Wednesday, 11 October 2017

Theories of Surplus Value, Part II, Chapter 8 - Part 45

Rodbertus uses a similar logic in relation to rent, arguing that a rise in the rate of rent (by which he again means rental) results from a rise in rent, because the number of hectares remains constant. But, of course, although the amount of land may or may not remain constant (land is reclaimed or disappears into the sea) the amount of land under cultivation constantly changes, and the cultivated land that produces rent also constantly changes.

Rodbertus also makes the odd claim that the rate of profit can never reach 100%. But, whether it is a measurement of the rate of surplus value, or an actual measurement of the rate of profit, it is obvious that it can not only reach, but exceed 100%. If necessary labour is 4 hours per day, and the normal working-day is 10 hours, then surplus value is 6 hours, or 150%. If we take a capital, which employs £100 of constant capital, and £200 of variable capital, then, on this basis, it would produce £300 of surplus value, so that its rate of profit would be 100%.

If we assume that the working-day is 12 hours, then surplus labour is 8 hours, and the rate of surplus value is 200%. In that case we might have a capital such as:

c £100 + v £200 + s £400.

In that case, the rate of profit is 133%.

Rodbertus can only arrive at his conclusion by calculating the profit as a percentage of the value of the product rather than as a percentage of the cost of production. For example, above, the value of the product is 100 + 200 + 400 = £900. The profit is £400, which is approximately 45% of £900.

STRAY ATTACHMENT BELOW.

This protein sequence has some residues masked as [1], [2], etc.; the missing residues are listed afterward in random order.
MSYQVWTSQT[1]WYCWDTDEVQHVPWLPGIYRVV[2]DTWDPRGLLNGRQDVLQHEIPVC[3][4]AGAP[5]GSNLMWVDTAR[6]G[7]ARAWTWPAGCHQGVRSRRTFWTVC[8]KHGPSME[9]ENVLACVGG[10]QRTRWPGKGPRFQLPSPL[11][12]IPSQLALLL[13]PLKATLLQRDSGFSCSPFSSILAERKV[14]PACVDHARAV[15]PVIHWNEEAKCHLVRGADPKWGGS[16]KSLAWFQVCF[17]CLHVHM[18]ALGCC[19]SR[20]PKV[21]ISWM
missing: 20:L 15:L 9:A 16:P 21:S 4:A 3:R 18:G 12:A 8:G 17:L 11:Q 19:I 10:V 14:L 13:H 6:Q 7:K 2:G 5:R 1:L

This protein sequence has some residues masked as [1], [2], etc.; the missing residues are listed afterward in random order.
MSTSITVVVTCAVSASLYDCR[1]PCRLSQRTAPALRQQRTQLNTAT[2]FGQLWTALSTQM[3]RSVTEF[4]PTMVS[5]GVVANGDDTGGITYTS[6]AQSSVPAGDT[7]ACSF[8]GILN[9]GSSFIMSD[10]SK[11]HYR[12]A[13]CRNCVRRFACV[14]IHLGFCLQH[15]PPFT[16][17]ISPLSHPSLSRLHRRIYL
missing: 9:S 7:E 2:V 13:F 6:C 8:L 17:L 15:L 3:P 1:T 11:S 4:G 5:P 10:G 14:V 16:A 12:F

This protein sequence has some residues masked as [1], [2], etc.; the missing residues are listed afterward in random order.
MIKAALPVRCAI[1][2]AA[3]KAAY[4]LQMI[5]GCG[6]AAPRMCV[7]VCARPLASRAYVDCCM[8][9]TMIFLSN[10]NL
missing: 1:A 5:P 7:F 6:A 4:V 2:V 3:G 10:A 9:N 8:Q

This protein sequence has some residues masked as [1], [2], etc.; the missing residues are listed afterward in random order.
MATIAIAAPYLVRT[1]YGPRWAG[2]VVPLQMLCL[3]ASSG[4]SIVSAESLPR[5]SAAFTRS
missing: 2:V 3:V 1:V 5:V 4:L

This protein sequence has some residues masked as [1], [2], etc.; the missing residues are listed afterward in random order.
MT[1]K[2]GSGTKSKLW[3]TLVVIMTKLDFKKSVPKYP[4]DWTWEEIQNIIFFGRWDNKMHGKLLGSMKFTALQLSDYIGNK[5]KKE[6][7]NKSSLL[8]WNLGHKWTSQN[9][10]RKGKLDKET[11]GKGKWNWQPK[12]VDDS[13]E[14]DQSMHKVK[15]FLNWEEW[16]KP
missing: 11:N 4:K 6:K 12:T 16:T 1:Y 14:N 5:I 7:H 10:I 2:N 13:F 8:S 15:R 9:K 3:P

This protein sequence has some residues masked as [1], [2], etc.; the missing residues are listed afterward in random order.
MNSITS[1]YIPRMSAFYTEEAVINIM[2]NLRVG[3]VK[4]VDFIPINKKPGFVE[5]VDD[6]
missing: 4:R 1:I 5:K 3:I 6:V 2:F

Marx briefly explains the basis of the price of land as capitalised rent. If the amount of rent per hectare remains constant, the price of a hectare moves in inverse relation to the rate of interest. If the rate of interest is 5%, and the rent is £1,000 p.a., the price of the land is 1000 x 100/5 = £20,000. If the rate of interest falls to 4%, the price of the land rises to 1000 x 100/4 = £25,000.

Rodbertus sets out the same explanation of the tendency for the rate of profit to fall as Ricardo and Malthus, in relation to European economies. On the one hand, he says, productivity has risen, and this causes the share of the total product going to wages to fall, and the portion going to rent/surplus value to rise. On the other hand, productivity rises faster in manufacturing than agriculture, and because of his proposition that surplus value is allocated proportionally to the share of raw product or manufactured product, in total product value, he concludes that, although surplus value rises in total, it is only ground-rent that rises, whilst the rate of profit falls.

This was typical of the kinds of erroneous theories of the tendency for the rate of profit to fall, put forward prior to Marx explaining the real basis. They all explain it on the same basis of some kind of absolute fall in profits brought about by a rise in the share of the total product going to other revenues.

For Rodbertus here, it is an increase in ground-rent, at the expense of profit. For Ricardo, it is rising food prices that cause wages and rents to rise, which reduces profits. For others it is a rise in interest that reduces profit.

It was for this reason, and so as to show that all these theories were wrong, that Marx, in Capital III, sets out the basis of The Law of The Tendency For The Rate of Profit To Fall, before he discusses the division of that profit into rent, interest and profit of enterprise. It is also why he clearly sets out that the law is based not on a fall in the mass of profit, but necessarily a rise in the mass of profit.

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